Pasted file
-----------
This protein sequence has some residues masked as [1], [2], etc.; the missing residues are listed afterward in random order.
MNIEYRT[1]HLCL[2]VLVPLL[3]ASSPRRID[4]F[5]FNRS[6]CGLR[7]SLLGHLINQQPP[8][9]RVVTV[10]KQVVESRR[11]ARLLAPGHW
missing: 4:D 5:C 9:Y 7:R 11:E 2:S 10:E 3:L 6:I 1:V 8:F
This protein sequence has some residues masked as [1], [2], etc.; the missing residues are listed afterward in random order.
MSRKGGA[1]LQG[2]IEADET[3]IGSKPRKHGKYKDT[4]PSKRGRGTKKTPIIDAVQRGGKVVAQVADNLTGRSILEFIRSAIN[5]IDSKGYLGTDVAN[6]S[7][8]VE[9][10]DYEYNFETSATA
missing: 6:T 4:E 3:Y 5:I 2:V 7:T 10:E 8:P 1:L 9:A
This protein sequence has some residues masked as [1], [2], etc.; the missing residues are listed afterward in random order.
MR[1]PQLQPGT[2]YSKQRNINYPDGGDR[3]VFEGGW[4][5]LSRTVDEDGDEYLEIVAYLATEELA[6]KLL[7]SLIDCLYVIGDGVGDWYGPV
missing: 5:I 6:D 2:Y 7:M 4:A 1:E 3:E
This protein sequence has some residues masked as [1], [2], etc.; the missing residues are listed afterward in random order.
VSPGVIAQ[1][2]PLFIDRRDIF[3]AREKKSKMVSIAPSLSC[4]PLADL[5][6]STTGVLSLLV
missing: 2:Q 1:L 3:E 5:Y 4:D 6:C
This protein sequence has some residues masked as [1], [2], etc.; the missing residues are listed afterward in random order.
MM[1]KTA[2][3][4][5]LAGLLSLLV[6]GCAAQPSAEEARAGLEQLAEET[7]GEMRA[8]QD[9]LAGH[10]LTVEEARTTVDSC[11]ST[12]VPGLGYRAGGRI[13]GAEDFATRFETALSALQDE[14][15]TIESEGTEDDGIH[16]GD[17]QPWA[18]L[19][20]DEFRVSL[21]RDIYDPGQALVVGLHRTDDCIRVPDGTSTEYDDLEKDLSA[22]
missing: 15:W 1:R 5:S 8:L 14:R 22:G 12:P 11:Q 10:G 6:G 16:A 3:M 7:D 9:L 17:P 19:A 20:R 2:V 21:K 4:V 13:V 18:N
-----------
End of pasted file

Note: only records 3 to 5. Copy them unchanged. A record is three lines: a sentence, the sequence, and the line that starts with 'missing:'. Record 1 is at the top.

This protein sequence has some residues masked as [1], [2], etc.; the missing residues are listed afterward in random order.
MR[1]PQLQPGT[2]YSKQRNINYPDGGDR[3]VFEGGW[4][5]LSRTVDEDGDEYLEIVAYLATEELA[6]KLL[7]SLIDCLYVIGDGVGDWYGPV
missing: 5:I 6:D 2:Y 7:M 4:A 1:E 3:E
This protein sequence has some residues masked as [1], [2], etc.; the missing residues are listed afterward in random order.
VSPGVIAQ[1][2]PLFIDRRDIF[3]AREKKSKMVSIAPSLSC[4]PLADL[5][6]STTGVLSLLV
missing: 2:Q 1:L 3:E 5:Y 4:D 6:C
This protein sequence has some residues masked as [1], [2], etc.; the missing residues are listed afterward in random order.
MM[1]KTA[2][3][4][5]LAGLLSLLV[6]GCAAQPSAEEARAGLEQLAEET[7]GEMRA[8]QD[9]LAGH[10]LTVEEARTTVDSC[11]ST[12]VPGLGYRAGGRI[13]GAEDFATRFETALSALQDE[14][15]TIESEGTEDDGIH[16]GD[17]QPWA[18]L[19][20]DEFRVSL[21]RDIYDPGQALVVGLHRTDDCIRVPDGTSTEYDDLEKDLSA[22]
missing: 15:W 1:R 5:S 8:L 14:R 22:G 12:P 11:Q 10:G 6:G 16:A 3:M 7:D 9:L 17:P 19:A 20:R 2:V 21:K 4:V 13:V 18:N